The Sahara Desert: hot, dry, barren, scorching…snowy? That’s right. You might have seen the photos floating around of a snowy Sahara desert, a gorgeous white against the red of the sands. These are indeed real; snow has mixed with the sandy landscape to create something breathtaking.
We associate deserts with heat in general, but the term desert actually generally refers to the level of precipitation (which would, of course, be low). There are both “cold deserts” (such as polar regions) and “hot deserts.” The Sahara is an example of a hot desert. In fact, it’s the world’s largest hot desert, covering a huge section of northern Africa.
Parts of the Sahara Desert are some of the hottest areas on our planet. According to some sources, there is a section of the Sahara that has been recorded at around 136 degrees Fahrenheit (or 58 degrees Celsius)!
The Sahara undoubtedly has very warm days. Another part of what makes snow such an unusual sight there is that the desert is so dry and arid it wouldn’t usually support snowfall even if it got cold enough.
All this information on the nature of the Sahara and hot deserts should have you in a place to understand how much of a surprise it was for people to get a peek at the snow that covered the dunes recently. The snow fell in a municipality of Algeria that is in the desert called Aïn Séfra, which is sometimes termed “The Gateway to the Desert”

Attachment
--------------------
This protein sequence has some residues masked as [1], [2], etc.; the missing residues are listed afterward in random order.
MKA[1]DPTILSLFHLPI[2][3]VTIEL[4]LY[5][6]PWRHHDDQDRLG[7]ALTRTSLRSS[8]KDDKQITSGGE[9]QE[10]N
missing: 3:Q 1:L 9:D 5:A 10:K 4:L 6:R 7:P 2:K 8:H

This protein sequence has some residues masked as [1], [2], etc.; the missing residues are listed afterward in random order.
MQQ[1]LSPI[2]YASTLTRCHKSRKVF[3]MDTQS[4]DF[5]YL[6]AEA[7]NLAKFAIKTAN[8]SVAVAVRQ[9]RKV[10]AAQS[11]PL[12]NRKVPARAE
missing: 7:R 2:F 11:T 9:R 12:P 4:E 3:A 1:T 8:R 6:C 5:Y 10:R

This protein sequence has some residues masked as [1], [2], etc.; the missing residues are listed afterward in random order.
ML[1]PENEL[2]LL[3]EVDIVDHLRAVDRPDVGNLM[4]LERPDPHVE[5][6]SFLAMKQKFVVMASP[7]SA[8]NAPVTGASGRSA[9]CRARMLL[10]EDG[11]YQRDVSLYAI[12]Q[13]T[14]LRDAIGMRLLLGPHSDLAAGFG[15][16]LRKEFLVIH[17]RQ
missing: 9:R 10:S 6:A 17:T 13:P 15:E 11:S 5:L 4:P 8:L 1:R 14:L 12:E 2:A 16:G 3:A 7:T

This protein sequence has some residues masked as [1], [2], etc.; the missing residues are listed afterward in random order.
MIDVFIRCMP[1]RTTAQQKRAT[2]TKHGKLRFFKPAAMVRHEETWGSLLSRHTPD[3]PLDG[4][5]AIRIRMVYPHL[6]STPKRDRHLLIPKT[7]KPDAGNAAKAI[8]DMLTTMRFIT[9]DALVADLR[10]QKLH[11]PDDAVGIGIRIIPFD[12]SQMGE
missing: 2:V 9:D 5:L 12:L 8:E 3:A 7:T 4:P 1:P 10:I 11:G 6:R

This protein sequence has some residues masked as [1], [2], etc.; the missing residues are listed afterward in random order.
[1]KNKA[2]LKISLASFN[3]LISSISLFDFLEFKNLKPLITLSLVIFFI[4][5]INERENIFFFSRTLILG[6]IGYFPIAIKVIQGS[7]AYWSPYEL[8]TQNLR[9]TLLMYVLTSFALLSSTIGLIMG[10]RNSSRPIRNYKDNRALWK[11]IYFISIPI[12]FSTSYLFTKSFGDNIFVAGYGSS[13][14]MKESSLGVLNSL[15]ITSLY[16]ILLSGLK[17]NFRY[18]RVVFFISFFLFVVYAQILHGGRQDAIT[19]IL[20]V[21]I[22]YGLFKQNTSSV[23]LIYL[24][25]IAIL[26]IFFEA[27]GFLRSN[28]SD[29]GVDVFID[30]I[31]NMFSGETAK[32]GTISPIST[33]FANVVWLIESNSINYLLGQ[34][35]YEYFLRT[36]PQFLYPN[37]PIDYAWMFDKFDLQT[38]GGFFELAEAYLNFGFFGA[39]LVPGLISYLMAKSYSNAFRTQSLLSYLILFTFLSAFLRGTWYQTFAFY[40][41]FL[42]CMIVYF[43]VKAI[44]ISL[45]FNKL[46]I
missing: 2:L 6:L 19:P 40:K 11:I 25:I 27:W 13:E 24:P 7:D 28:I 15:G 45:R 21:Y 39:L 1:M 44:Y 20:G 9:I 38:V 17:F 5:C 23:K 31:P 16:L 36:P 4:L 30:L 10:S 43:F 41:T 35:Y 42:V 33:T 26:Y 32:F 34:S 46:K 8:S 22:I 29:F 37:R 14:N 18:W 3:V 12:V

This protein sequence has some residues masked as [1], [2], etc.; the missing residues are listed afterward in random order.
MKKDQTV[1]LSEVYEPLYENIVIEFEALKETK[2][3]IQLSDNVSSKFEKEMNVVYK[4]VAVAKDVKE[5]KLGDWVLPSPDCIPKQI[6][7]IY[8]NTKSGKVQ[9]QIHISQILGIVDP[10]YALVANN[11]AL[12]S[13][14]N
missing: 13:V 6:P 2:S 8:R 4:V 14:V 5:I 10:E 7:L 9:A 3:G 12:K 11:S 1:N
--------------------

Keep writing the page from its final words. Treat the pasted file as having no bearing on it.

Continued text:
In the midst of all the weird weather we’ve been receiving, snow in the Sahara seems a fun diversion, surely nicer than the reports of frozen iguanas falling out of Florida trees.
Now, this isn’t the first time this has happened. There are some sources reporting that this is the first snow in the area in 40 years. This is inaccurate, however. In actuality, there was an even larger amount of snowfall at around this time last year, in the very same Algerian municipality. That snow was reportedly up to a meter thick in some places.
It may even snow in the Sahara more often than we are aware of. The desert itself is huge, totaling around 3.5 million square miles in area. There are chances that flurries or some light snowfall occur without any one person around to catch sight of it.
Just because this event isn’t as unusual as some sources are reporting, doesn’t mean it isn’t very uncommon. It is certainly a beautiful and rare sight to see the desert dunes blanketed by snow. It doesn’t have to be the first time in decades to be a truly wonderful spectacle for those there to view it.